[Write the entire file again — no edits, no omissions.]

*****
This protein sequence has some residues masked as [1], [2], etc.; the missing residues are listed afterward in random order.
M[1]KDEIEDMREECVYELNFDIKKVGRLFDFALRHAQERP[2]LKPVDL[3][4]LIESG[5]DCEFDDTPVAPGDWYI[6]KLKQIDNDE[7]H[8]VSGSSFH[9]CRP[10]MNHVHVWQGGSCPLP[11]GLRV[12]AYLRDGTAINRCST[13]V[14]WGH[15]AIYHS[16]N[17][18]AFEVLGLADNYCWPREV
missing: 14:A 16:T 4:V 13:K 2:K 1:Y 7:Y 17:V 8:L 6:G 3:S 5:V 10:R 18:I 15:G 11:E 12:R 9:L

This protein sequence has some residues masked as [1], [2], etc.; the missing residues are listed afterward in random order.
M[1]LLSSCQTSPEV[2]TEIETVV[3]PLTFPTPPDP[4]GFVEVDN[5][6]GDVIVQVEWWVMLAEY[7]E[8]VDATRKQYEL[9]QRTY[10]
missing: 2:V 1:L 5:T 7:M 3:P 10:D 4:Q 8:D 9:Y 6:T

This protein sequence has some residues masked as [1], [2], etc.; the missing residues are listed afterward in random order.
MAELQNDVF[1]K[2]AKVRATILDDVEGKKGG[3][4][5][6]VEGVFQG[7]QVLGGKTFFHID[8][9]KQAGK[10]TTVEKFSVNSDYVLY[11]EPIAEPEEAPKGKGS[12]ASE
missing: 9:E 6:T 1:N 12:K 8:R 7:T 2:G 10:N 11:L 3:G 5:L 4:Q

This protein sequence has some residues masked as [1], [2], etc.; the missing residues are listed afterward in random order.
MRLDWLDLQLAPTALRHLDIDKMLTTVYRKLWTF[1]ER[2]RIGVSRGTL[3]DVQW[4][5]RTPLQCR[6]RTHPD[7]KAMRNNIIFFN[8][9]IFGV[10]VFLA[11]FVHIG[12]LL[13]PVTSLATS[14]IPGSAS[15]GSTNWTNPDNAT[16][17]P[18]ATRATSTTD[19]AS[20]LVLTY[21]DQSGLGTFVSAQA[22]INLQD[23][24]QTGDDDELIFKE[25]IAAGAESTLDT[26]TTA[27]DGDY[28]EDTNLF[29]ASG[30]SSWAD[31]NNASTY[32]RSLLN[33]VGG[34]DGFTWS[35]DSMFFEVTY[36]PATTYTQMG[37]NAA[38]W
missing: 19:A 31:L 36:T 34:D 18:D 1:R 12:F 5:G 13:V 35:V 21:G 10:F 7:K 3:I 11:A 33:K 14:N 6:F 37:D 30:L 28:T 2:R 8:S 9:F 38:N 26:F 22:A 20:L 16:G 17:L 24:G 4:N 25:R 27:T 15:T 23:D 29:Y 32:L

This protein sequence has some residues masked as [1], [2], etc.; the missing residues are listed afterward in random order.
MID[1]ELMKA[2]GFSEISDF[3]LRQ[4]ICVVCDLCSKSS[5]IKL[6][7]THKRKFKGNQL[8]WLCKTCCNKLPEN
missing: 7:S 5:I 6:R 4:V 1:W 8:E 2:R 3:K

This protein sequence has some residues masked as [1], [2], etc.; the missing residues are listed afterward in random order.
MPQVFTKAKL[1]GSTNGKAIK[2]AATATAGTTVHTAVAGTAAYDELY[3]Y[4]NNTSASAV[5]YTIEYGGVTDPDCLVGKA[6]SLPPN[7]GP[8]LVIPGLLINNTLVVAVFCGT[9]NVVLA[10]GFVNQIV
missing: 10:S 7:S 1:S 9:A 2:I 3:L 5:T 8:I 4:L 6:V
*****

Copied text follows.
This protein sequence has some residues masked as [1], [2], etc.; the missing residues are listed afterward in random order.
M[1]KDEIEDMREECVYELNFDIKKVGRLFDFALRHAQERP[2]LKPVDL[3][4]LIESG[5]DCEFDDTPVAPGDWYI[6]KLKQIDNDE[7]H[8]VSGSSFH[9]CRP[10]MNHVHVWQGGSCPLP[11]GLRV[12]AYLRDGTAINRCST[13]V[14]WGH[15]AIYHS[16]N[17][18]AFEVLGLADNYCWPREV
missing: 14:A 16:T 4:V 13:K 2:K 1:Y 7:Y 17:V 8:L 6:G 3:S 5:V 10:R 18:I 15:G 11:E 12:R 9:L

This protein sequence has some residues masked as [1], [2], etc.; the missing residues are listed afterward in random order.
M[1]LLSSCQTSPEV[2]TEIETVV[3]PLTFPTPPDP[4]GFVEVDN[5][6]GDVIVQVEWWVMLAEY[7]E[8]VDATRKQYEL[9]QRTY[10]
missing: 2:V 1:L 5:T 7:M 3:P 10:D 4:Q 8:D 9:Y 6:T

This protein sequence has some residues masked as [1], [2], etc.; the missing residues are listed afterward in random order.
MAELQNDVF[1]K[2]AKVRATILDDVEGKKGG[3][4][5][6]VEGVFQG[7]QVLGGKTFFHID[8][9]KQAGK[10]TTVEKFSVNSDYVLY[11]EPIAEPEEAPKGKGS[12]ASE
missing: 9:E 6:T 1:N 12:K 8:R 7:T 2:G 10:N 11:L 3:G 5:L 4:Q

This protein sequence has some residues masked as [1], [2], etc.; the missing residues are listed afterward in random order.
MRLDWLDLQLAPTALRHLDIDKMLTTVYRKLWTF[1]ER[2]RIGVSRGTL[3]DVQW[4][5]RTPLQCR[6]RTHPD[7]KAMRNNIIFFN[8][9]IFGV[10]VFLA[11]FVHIG[12]LL[13]PVTSLATS[14]IPGSAS[15]GSTNWTNPDNAT[16][17]P[18]ATRATSTTD[19]AS[20]LVLTY[21]DQSGLGTFVSAQA[22]INLQD[23][24]QTGDDDELIFKE[25]IAAGAESTLDT[26]TTA[27]DGDY[28]EDTNLF[29]ASG[30]SSWAD[31]NNASTY[32]RSLLN[33]VGG[34]DGFTWS[35]DSMFFEVTY[36]PATTYTQMG[37]NAA[38]W
missing: 19:A 31:L 36:T 34:D 18:D 1:R 12:F 5:G 13:V 35:V 21:G 10:F 7:K 3:I 11:A 33:K 14:N 6:F 37:D 30:L 28:T 2:R 8:S 9:F 38:N 26:F 22:A 20:L 16:G 17:L 24:G 4:N 25:R 27:T 15:T 23:D 29:Y 32:L

This protein sequence has some residues masked as [1], [2], etc.; the missing residues are listed afterward in random order.
MID[1]ELMKA[2]GFSEISDF[3]LRQ[4]ICVVCDLCSKSS[5]IKL[6][7]THKRKFKGNQL[8]WLCKTCCNKLPEN
missing: 7:S 5:I 6:R 4:V 1:W 8:E 2:R 3:K

This protein sequence has some residues masked as [1], [2], etc.; the missing residues are listed afterward in random order.
MPQVFTKAKL[1]GSTNGKAIK[2]AATATAGTTVHTAVAGTAAYDELY[3]Y[4]NNTSASAV[5]YTIEYGGVTDPDCLVGKA[6]SLPPN[7]GP[8]LVIPGLLINNTLVVAVFCGT[9]NVVLA[10]GFVNQIV
missing: 10:S 7:S 1:S 9:A 2:I 3:L 5:T 8:I 4:L 6:V